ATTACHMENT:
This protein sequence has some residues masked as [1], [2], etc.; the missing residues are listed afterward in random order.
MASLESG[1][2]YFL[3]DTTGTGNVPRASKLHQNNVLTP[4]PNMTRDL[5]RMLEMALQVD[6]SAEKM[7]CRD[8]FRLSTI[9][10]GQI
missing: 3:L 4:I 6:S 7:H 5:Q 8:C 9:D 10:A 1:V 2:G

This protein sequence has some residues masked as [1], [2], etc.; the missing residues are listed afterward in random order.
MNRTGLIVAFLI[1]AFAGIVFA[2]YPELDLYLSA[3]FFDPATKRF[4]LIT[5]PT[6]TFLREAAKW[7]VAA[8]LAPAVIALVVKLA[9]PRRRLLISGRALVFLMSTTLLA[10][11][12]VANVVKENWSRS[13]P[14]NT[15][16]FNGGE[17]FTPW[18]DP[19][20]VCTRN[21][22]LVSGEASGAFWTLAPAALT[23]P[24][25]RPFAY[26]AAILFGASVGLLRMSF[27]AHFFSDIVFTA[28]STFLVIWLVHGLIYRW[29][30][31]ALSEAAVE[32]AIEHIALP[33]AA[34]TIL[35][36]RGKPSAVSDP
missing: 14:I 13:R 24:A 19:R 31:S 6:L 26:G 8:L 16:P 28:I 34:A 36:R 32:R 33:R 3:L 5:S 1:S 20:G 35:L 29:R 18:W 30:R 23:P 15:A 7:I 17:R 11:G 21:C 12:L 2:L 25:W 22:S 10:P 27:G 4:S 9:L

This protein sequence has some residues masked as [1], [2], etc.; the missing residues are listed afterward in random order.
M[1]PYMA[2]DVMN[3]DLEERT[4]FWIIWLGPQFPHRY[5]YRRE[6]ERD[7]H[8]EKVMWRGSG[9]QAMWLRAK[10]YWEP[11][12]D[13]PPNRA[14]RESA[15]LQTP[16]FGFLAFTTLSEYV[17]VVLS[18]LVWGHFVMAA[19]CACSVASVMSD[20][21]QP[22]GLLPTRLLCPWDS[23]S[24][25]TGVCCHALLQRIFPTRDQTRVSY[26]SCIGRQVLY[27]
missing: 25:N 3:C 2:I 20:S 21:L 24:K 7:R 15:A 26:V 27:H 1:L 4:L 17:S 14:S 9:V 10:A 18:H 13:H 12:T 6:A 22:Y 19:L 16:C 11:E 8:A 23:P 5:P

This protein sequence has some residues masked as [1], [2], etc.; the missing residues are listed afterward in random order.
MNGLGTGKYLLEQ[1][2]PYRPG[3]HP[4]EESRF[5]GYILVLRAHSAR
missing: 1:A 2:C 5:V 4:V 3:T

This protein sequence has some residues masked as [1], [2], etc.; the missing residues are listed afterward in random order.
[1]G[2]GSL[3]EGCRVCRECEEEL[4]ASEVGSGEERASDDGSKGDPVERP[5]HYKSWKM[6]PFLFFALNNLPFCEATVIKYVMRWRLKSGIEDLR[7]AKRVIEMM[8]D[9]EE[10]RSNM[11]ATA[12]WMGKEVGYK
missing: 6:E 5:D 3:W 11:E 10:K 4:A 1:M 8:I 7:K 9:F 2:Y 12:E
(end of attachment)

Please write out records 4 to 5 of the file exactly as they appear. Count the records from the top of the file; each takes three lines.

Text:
This protein sequence has some residues masked as [1], [2], etc.; the missing residues are listed afterward in random order.
MNGLGTGKYLLEQ[1][2]PYRPG[3]HP[4]EESRF[5]GYILVLRAHSAR
missing: 1:A 2:C 5:V 4:V 3:T

This protein sequence has some residues masked as [1], [2], etc.; the missing residues are listed afterward in random order.
[1]G[2]GSL[3]EGCRVCRECEEEL[4]ASEVGSGEERASDDGSKGDPVERP[5]HYKSWKM[6]PFLFFALNNLPFCEATVIKYVMRWRLKSGIEDLR[7]AKRVIEMM[8]D[9]EE[10]RSNM[11]ATA[12]WMGKEVGYK
missing: 6:E 5:D 3:W 11:E 10:K 4:A 1:M 8:I 7:K 9:F 2:Y 12:E